Tsvetaeva’s tale alone, for those unfamiliar with it, is worth the price of Pierpont’s book, illustrating as it does the fascination and worth of a writer’s life story—in “our insatiable age of biography”—even when the writer’s work has not been much read or made readable. Resourcefulness, artful organization, a keen interest in history, perceptive reading of the available texts, and an intelligent way with gossip are the keys to Pierpont’s mesmerizing telling. Moreover, she reminds us to consider the curious detail. Economist Alan Greenspan was once a member of Ayn Rand’s inner circle. Eighteen-year-old Hannah Arendt’s clandestine meetings with the married MartinHeidegger involved an “elaborate signal system of lights switched on and off.” The Gone With the Wind film première in Atlanta involved a costume ball, celebrating “the days at Tara Hall, when every man was a master and every man had a slave”; it included entertainment by the Ebenezer Baptist Church choir, and among the onstage “pickaninnies” was the minister’s ten-year-old son, Martin Luther King Jr. Such finds—which Pierpont sometimes confines within parentheses—eloquently reveal the complicated, often surreal landscapes from which cultural figures are both made and freed.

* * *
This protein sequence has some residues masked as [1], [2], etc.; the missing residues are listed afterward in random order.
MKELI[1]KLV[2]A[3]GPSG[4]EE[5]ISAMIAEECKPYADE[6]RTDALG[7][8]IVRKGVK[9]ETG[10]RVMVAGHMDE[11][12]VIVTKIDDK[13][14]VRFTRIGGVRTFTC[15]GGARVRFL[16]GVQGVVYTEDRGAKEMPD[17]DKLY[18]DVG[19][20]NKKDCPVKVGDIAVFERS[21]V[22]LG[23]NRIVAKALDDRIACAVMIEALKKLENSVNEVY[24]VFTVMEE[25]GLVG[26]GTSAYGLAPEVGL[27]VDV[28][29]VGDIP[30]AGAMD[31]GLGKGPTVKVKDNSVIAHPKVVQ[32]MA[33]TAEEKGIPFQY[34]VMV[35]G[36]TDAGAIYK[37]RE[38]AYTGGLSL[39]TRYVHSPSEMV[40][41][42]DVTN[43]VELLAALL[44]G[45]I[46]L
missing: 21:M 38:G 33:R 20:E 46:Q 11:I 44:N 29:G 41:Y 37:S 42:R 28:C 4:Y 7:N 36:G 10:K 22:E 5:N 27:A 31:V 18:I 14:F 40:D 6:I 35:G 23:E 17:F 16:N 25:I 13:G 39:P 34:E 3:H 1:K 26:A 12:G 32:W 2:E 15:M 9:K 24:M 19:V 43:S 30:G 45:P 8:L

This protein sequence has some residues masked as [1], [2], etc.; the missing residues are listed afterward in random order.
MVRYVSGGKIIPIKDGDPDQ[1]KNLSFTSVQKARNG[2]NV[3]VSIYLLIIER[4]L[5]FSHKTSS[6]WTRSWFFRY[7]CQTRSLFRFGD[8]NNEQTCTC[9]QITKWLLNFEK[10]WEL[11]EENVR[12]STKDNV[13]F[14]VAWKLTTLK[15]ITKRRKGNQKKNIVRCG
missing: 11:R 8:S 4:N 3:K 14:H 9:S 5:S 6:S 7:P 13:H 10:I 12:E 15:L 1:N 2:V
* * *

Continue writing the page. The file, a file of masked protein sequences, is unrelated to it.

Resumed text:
Which is not to say that readers will not quarrel with Pierpont. They will. That is part of the pleasure of such a book. Independent-minded, perhaps to a fault, Pierpont herself is an equal-opportunity quibbler, though one sometimes suspects that her allergy to group-think causes her to go out of her way to dispute a feminist or a Communist. She occasionally ridicules Lessing: “You can take the woman out of the galaxy but you can’t take the galaxy out of the woman.” She turns Ayn Rand into a harmless if grotesque figure of fun. Margaret Mitchell, relegated to a shallow social type, eludes her almost entirely. And she is dismissive of Nin, devoid of even reluctant praise for Nin’s intermittently astute writing; the powdered mask and sexual theater that Pierpont so approves of in West and the promiscuity she disregards in Mary McCarthy are suddenly completely repellent to her in Nin. As if beauty, availability, and desire weren’t sufficient to explain Nin’s long list of lovers, she exclaims that Nin must have been “simply astonishing in bed,” then sets about to prove Nin frigid. Which sends a reader to the dictionary to look up the word “astonishing.” Also the word “bed.”